4 Best Grass Types for Orlando

Looking out across the bridge leading to the entrance of the Magic Kingdom with the various buildings in the background

If your lawn looks more like a wild safari rather than the happiest place on earth, we’ll explore four grass types that help Orlando homeowners create their very own magic kingdoms.

  • Bahiagrass
  • Bermudagrass
  • St. Augustinegrass
  • Zoysiagrass

Here are a couple reasons why these grass types are best for your Orlando lawn:

  1. These grasses work in different local soil types, so you can choose the one that suits your lawn.
  2. These warm-season grasses work well in hot, subtropical climates like Orlando.

Which grass is best for my Orlando lawn?

1. Bahiagrass

Bahiagrass is a popular solution for homeowners who have open acreage or large spaces where they need low-maintenance grass. It is extremely drought-tolerant, requires infrequent mowing, and is resistant to most insects and diseases.

Sounds like a dream, right? Well, not for everyone. Bahiagrass is considered an aggressive weed in home lawns with other grass types. If you have close neighbors, seek professional advice before planting bahia as it easily and aggressively spreads to other lawns through its underground stems (rhizomes).

  • Classification: Warm-season grass
  • Spreads by: Rhizomes
  • Shade tolerance: Low — prefers full sun
  • Drought tolerance: High 
  • Foot traffic tolerance: Low
  • Maintenance needs: Low — mow every week or two
  • Mowing height: 3-4 inches 
  • Potential for disease: Low

Other notes: Use a sharp mower blade and plan to sharpen it often. This grass doesn’t like saltwater and will go dormant during extended droughts. It grows best in acidic soil and will tolerate sandy or infertile soil relatively well. Bahia is not prone to insect problems but can get mole crickets. If you plan to fertilize, use 1-3 pounds of nitrogen per 1,000 square feet per year. Be sure to follow Orange County’s fertilizer ordinances.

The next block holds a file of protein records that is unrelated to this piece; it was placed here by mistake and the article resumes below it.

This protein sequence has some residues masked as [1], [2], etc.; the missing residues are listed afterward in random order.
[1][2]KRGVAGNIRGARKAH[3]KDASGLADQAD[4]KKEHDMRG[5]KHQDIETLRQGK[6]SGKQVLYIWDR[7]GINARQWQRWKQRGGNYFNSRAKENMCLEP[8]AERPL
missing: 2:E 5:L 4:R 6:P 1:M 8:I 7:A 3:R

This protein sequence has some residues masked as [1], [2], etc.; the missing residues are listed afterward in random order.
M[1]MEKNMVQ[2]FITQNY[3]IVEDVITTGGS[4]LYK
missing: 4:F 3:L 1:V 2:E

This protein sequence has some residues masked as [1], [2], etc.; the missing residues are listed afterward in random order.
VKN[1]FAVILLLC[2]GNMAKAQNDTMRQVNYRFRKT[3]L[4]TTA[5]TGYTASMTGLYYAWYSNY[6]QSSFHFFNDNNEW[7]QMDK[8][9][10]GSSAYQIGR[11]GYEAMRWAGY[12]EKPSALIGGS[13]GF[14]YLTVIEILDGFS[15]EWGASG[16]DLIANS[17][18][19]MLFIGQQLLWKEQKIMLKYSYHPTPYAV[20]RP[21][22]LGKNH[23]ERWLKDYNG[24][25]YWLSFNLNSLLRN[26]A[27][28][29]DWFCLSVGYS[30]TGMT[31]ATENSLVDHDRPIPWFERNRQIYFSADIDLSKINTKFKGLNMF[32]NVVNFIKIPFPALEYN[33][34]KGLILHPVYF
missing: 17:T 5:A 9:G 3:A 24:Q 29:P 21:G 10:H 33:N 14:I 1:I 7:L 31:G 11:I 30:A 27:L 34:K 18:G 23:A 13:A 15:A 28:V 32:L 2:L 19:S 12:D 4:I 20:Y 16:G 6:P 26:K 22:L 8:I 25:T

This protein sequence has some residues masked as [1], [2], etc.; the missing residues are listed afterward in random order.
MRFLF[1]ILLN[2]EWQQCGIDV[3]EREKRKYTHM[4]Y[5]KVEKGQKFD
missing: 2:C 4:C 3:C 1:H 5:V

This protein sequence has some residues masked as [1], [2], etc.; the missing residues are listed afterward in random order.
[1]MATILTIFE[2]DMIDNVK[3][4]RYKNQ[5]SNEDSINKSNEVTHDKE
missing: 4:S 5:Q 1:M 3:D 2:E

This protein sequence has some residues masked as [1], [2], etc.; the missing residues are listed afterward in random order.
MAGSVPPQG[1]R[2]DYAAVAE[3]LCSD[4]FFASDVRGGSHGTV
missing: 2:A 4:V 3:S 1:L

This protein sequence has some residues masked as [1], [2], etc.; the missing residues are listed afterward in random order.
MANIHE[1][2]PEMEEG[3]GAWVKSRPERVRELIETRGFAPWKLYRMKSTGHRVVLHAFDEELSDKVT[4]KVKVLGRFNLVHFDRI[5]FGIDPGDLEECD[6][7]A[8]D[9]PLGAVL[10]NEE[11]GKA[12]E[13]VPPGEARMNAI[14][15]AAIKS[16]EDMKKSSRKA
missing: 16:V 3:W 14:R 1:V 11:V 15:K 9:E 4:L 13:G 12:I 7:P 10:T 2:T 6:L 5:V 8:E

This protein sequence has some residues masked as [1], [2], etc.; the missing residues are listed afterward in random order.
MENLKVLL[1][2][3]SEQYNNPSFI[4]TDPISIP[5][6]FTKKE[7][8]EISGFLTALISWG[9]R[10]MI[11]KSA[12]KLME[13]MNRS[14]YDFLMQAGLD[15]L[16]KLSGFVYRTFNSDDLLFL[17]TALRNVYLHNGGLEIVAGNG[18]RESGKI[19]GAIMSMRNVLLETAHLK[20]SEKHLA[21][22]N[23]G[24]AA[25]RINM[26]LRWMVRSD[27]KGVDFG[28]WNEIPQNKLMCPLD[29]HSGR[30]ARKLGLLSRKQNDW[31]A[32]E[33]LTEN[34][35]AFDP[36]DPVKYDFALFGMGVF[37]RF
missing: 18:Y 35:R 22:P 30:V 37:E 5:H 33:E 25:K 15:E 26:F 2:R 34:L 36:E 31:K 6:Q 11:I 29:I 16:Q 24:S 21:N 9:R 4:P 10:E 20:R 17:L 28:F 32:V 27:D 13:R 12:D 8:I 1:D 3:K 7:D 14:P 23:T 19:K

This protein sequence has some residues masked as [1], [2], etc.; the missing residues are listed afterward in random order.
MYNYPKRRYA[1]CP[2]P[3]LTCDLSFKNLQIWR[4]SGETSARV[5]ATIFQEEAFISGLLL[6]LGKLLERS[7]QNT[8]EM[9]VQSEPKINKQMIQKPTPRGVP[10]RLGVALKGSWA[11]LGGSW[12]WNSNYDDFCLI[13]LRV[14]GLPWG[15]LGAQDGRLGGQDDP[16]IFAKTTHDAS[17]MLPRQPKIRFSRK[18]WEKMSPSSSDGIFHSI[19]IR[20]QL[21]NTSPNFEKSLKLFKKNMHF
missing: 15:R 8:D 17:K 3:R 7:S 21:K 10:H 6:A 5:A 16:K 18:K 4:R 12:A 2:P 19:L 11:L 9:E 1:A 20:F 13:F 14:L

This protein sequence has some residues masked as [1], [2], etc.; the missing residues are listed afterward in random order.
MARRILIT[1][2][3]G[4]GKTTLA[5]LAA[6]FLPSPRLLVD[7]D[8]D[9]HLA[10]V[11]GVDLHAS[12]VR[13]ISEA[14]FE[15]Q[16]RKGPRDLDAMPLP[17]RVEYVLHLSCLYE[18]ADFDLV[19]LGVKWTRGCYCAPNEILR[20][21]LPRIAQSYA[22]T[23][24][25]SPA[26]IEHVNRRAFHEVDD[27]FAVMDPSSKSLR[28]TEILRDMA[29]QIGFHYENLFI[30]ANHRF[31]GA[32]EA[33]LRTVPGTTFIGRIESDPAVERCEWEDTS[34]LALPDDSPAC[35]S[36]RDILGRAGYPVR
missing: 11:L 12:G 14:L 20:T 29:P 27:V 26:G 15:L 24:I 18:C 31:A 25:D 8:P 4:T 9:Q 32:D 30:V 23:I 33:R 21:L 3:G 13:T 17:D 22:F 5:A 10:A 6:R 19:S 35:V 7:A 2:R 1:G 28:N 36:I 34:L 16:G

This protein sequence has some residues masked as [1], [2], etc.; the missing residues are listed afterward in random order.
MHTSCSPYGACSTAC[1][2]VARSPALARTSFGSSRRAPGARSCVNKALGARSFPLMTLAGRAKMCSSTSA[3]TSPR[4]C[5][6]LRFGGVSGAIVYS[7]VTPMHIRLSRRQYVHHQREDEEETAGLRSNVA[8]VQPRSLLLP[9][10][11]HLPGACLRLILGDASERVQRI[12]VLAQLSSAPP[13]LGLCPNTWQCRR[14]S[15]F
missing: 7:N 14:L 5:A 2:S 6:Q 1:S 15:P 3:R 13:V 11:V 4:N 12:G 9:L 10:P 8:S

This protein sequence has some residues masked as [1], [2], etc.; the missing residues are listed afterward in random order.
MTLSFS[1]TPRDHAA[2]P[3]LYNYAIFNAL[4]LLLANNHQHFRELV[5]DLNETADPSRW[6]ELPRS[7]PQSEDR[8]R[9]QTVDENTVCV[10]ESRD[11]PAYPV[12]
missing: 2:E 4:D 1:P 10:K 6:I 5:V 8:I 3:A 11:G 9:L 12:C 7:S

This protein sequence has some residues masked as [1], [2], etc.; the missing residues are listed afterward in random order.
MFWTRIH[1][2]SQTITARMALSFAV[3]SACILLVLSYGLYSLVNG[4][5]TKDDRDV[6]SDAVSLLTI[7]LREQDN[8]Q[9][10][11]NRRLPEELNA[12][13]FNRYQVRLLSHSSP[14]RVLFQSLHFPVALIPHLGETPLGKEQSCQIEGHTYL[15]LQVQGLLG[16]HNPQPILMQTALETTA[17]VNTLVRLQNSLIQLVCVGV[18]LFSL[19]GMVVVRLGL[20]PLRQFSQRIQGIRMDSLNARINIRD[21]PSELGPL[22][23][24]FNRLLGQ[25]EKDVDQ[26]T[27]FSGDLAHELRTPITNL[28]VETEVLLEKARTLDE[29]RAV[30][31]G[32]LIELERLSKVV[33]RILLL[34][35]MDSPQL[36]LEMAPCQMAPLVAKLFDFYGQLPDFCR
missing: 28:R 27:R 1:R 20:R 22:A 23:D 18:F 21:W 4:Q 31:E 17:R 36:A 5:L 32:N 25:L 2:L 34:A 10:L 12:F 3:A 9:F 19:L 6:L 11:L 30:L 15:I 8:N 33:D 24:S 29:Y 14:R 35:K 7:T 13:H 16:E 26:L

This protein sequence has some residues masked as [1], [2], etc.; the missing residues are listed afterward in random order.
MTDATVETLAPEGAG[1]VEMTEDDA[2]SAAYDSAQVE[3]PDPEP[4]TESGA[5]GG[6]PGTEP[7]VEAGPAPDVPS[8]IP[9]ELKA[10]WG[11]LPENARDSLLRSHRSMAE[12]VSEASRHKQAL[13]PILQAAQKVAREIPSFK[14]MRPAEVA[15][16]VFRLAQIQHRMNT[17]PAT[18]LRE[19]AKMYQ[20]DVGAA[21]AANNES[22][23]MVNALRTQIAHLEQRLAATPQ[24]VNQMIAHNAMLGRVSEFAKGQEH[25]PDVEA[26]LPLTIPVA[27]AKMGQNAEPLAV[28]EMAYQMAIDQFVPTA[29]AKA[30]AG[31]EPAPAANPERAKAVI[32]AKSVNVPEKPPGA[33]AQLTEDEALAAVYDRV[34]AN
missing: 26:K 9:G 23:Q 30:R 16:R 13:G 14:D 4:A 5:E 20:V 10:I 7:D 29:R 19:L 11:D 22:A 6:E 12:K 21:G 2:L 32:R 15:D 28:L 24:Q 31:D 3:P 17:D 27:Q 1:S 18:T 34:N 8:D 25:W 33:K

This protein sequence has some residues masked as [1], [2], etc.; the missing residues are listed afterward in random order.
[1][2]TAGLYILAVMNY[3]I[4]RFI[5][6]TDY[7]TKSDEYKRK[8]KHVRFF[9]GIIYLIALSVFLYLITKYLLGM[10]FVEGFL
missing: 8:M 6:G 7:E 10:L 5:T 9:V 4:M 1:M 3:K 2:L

2. Bermudagrass

Bermudagrass is a full-sun, dense turfgrass that is popular in warm climates. It withstands high levels of traffic (flag football, anyone?) and is very drought-tolerant. 

With strengths come weaknesses. Bermudagrass has poor shade tolerance and will develop thatch quickly due to its aggressive rhizomes (underground stems). This means that if you have ornamental beds next to the grass, you’ll need to put metal or concrete borders at least 2 inches into the ground to prevent the bermuda from tunneling and invading.

  • Classification: Warm-season grass
  • Spreads by: Stolons and rhizomes
  • Shade tolerance: Low
  • Drought tolerance: High
  • Foot traffic tolerance: High
  • Maintenance needs: Depends on the cultivar you plant. Hybrid cultivars are commonly used on golf courses and require more care. Improved cultivars are more common on residential lawns and require a moderate level of maintenance.
  • Mowing height: 1-2 inches
  • Potential for disease: Moderate — depends on the cultivar

Other notes: Bermuda has good salt tolerance but goes into dormancy if temperatures get too cold. Do your research and choose the cultivar that is best for your lawn. Each cultivar has different levels of disease resistance, cold tolerance, maintenance, etc. Plan to fertilize at 4-6 pounds of nitrogen per 1,000 square feet per year.

3. St. Augustinegrass

St. Augustinegrass is the most popular grass for home lawns in Florida. It has a wide leaf blade that forms a dense turf and tolerates most soil types. Some homeowners seek out this grass because of its shade tolerance. Remember that all warm-season grasses love sun, but some cultivars of St. Augustine tolerate some shade better than other warm-season grasses.

If you love the look of St. Augustine, don’t go down to the nearest home improvement store and expect to pick up a bag of seed: St. Augustine is only sold as sprigs, sod, or plugs.